Modi visiting Indian Ocean islands in bid to undermine China’s influence

As part of a broader military-diplomatic thrust aimed at counteracting Chinese influence in the region, Indian Prime Minister Narendra Modi begins a four-day tour of three Indian Ocean island states—Seychelles, Mauritius, and Sri Lanka.

Modi had also been scheduled to visit Maldives, a strategically important Indian Ocean archipelago. However, this was dropped from the schedule last week, with New Delhi citing the political turmoil in the Maldive’s capital, Male, following the arrest of opposition leader and former president, Mohamed Nasheed, as the reason. (See: Sharp political infighting in Maldives)

The military-strategic thrust of Modi’s Indian Ocean island tour has been widely commented on in the international and Indian media. A March 4 Reuters article, “Modi to ramp up help for Indian Ocean Nations to Counter China influence,” said that Modi will offer the Indian Ocean islands “broad range military and civilian assistance. .. in a bid to wrest back some of the influence China has gained by spending billions of dollars in the region.”

The article quoted an Indian Defence Ministry official, asserting that India has a “role as a net security provider in the Indian Ocean region” and boasting that New Delhi is “providing patrol ships, surveillance radars and ocean mapping for the island states.” This, however, has only whetted New Delhi’s ambitions. India is striving to “tie the islands into a closer security embrace,” declared the Indian official.

Much of the oil and raw materials that fuel China’s economy, as well as much of its export trade, pass through the Indian Ocean. Acutely aware that the Pentagon’s war plans call for the US and its allies to impose an economic blockade on China, Beijing is seeking to develop close ties with Indian Ocean states, including the island states, by offering to assist their economic development, especially the development of transportation infrastructure.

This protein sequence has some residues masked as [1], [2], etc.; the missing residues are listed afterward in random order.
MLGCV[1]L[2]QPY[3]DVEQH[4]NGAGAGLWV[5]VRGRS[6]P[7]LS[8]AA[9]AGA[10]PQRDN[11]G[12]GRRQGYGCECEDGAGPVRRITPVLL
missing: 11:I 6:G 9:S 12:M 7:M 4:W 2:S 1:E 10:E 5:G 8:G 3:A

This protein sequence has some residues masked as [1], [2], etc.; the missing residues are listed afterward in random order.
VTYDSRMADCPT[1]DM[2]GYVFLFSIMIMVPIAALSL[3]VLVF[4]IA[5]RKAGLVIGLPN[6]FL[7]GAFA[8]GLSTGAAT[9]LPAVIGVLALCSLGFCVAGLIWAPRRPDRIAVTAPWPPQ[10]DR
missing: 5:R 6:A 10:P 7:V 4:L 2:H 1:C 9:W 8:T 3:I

India has its own ambitions, hoping to carve out, with US assistance, a leading role in policing the Indian Ocean. This would not only boost India’s claims to “great power status,” it would enable New Delhi to project military-geo-political power toward south-east Asia, the Middle East and Africa—all regions where India has significant and growing economic interests.

While India has long considered fellow SAARC (South Asian Association for Regional Cooperation) members Sri Lanka and Maldives to be within its sphere of influence, its focus on Seychelles and Mauritius—which are both much closer to Africa than South Asia—is of recent vintage. Seychelles is 2,800 kilometers (1,750 miles) from the western coast of India, while Mauritius, which lies to the east of Madagascar, is 5,780 kilometers (3,600 miles) from India.

Modi’s first stop will be Seychelles, an archipelago with a population of 90,000. While there, India’s Prime Minister will hold talks with Seychelles President James Alexis Michel on strengthening bilateral maritime ties. Last November, India gifted a maritime patrol vessel, PS Constant, to Seychelles’ Coast Guard Fleet, and in 2013 it gifted the Seychelles Defence Forces an Indian-made maritime reconnaissance aircraft, the Dornier-228, to patrol the country’s 1.3 million square kilometer Exclusive Economic Zone.

In December 2011, AFP reported that China had been invited to set up a military base in Seychelles, but both the Chinese and Seychelles foreign ministers denied the report, saying they had been misquoted. Last year, the Russian Foreign Minister denied a RIA Novosti website report which suggested that Russia has plans to create a military base in the archipelago. Whatever the real situation, these reports highlight the strategic importance of Seychelles.

Modi’s second stop will be Mauritius (population 1.2 million) where New Delhi already has significant influence. Modi will be the chief guest at the Mauritian National Day celebration on March 12. However, his main focus will be on expanding New Delhi’s military ties with Mauritius. India’s military recently concluded a survey of Mauritius’ defence “needs” and, in line with that, now plans to equip the island state with 13 Indian-built warships to police its territorial waters and Exclusive Economic Zone.

During his visit Modi, will commission the first of these warships, the 1,300-tonne CGS Barracuda. Valued at $58 million (US), the Barracuda is the first warship ever exported by India. According to Commodore Ranjit Rai, a former head of Indian naval intelligence and operations, India has “practically given Mauritius a coastguard”.